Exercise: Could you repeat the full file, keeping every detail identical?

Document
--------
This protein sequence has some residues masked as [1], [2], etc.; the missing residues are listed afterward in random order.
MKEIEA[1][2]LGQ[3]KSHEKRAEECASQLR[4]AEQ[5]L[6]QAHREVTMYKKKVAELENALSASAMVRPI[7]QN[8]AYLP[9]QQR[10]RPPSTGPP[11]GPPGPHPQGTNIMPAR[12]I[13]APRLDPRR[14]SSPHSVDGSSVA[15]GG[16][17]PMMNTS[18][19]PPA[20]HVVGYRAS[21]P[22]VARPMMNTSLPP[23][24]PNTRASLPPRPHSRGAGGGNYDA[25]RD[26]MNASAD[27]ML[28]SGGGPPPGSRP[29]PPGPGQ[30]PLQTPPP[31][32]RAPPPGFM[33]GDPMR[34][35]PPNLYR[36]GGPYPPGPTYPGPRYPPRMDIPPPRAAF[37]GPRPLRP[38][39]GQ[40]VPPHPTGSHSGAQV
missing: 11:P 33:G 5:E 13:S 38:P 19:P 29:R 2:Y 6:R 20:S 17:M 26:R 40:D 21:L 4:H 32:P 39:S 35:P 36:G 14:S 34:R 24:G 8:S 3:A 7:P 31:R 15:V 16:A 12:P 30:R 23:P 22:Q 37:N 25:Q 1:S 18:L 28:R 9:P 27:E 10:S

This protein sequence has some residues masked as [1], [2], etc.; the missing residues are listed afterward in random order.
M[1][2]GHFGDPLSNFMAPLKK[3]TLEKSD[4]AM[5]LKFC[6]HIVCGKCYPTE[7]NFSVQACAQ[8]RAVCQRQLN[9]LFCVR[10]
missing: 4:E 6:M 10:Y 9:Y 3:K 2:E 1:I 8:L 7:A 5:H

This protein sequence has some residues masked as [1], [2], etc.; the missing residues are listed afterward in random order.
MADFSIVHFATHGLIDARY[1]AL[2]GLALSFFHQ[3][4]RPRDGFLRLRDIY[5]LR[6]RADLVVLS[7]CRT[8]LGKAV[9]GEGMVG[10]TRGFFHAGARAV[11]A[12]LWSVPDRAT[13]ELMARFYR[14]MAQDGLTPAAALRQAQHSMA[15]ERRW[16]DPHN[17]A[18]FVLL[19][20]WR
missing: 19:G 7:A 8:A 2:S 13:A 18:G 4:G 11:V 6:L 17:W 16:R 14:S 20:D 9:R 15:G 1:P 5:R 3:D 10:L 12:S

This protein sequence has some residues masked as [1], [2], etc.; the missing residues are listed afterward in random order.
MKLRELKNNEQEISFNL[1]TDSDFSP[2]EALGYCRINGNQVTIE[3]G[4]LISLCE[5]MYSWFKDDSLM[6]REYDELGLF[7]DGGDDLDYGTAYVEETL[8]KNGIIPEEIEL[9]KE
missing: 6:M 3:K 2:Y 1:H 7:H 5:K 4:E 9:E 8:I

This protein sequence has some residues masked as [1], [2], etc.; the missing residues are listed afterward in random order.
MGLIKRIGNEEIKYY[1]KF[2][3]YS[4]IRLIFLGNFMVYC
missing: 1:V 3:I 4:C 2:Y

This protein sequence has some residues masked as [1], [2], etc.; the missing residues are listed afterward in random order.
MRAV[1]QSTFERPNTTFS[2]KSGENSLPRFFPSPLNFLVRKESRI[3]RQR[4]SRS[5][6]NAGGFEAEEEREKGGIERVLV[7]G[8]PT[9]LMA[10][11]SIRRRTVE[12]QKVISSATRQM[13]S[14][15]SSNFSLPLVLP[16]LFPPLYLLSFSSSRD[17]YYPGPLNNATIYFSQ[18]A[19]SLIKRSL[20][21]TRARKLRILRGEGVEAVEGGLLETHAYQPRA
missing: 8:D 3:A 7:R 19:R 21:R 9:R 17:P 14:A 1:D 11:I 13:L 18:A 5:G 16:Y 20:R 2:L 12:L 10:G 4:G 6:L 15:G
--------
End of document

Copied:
This protein sequence has some residues masked as [1], [2], etc.; the missing residues are listed afterward in random order.
MKEIEA[1][2]LGQ[3]KSHEKRAEECASQLR[4]AEQ[5]L[6]QAHREVTMYKKKVAELENALSASAMVRPI[7]QN[8]AYLP[9]QQR[10]RPPSTGPP[11]GPPGPHPQGTNIMPAR[12]I[13]APRLDPRR[14]SSPHSVDGSSVA[15]GG[16][17]PMMNTS[18][19]PPA[20]HVVGYRAS[21]P[22]VARPMMNTSLPP[23][24]PNTRASLPPRPHSRGAGGGNYDA[25]RD[26]MNASAD[27]ML[28]SGGGPPPGSRP[29]PPGPGQ[30]PLQTPPP[31][32]RAPPPGFM[33]GDPMR[34][35]PPNLYR[36]GGPYPPGPTYPGPRYPPRMDIPPPRAAF[37]GPRPLRP[38][39]GQ[40]VPPHPTGSHSGAQV
missing: 11:P 33:G 5:E 13:S 38:P 19:P 29:R 2:Y 6:R 20:S 17:M 26:R 40:D 21:L 4:H 32:P 39:S 35:P 36:G 14:S 34:R 24:G 8:S 3:A 7:P 31:R 15:V 16:A 12:P 30:R 23:P 22:Q 37:N 25:Q 1:S 18:L 28:R 9:P 27:E 10:S

This protein sequence has some residues masked as [1], [2], etc.; the missing residues are listed afterward in random order.
M[1][2]GHFGDPLSNFMAPLKK[3]TLEKSD[4]AM[5]LKFC[6]HIVCGKCYPTE[7]NFSVQACAQ[8]RAVCQRQLN[9]LFCVR[10]
missing: 4:E 6:M 10:Y 9:Y 3:K 2:E 1:I 8:L 7:A 5:H

This protein sequence has some residues masked as [1], [2], etc.; the missing residues are listed afterward in random order.
MADFSIVHFATHGLIDARY[1]AL[2]GLALSFFHQ[3][4]RPRDGFLRLRDIY[5]LR[6]RADLVVLS[7]CRT[8]LGKAV[9]GEGMVG[10]TRGFFHAGARAV[11]A[12]LWSVPDRAT[13]ELMARFYR[14]MAQDGLTPAAALRQAQHSMA[15]ERRW[16]DPHN[17]A[18]FVLL[19][20]WR
missing: 19:G 7:A 8:A 2:S 13:A 18:G 4:G 11:V 6:L 17:W 16:R 14:S 20:D 9:R 15:G 1:P 5:R 3:D 10:L 12:S

This protein sequence has some residues masked as [1], [2], etc.; the missing residues are listed afterward in random order.
MKLRELKNNEQEISFNL[1]TDSDFSP[2]EALGYCRINGNQVTIE[3]G[4]LISLCE[5]MYSWFKDDSLM[6]REYDELGLF[7]DGGDDLDYGTAYVEETL[8]KNGIIPEEIEL[9]KE
missing: 6:M 3:K 2:Y 1:H 7:H 5:K 4:E 9:E 8:I

This protein sequence has some residues masked as [1], [2], etc.; the missing residues are listed afterward in random order.
MGLIKRIGNEEIKYY[1]KF[2][3]YS[4]IRLIFLGNFMVYC
missing: 1:V 3:I 4:C 2:Y

This protein sequence has some residues masked as [1], [2], etc.; the missing residues are listed afterward in random order.
MRAV[1]QSTFERPNTTFS[2]KSGENSLPRFFPSPLNFLVRKESRI[3]RQR[4]SRS[5][6]NAGGFEAEEEREKGGIERVLV[7]G[8]PT[9]LMA[10][11]SIRRRTVE[12]QKVISSATRQM[13]S[14][15]SSNFSLPLVLP[16]LFPPLYLLSFSSSRD[17]YYPGPLNNATIYFSQ[18]A[19]SLIKRSL[20][21]TRARKLRILRGEGVEAVEGGLLETHAYQPRA
missing: 8:D 3:A 7:R 19:R 21:R 9:R 17:P 14:A 1:D 11:I 13:L 18:A 5:G 16:Y 20:R 2:L 12:L 10:G 4:G 6:L 15:G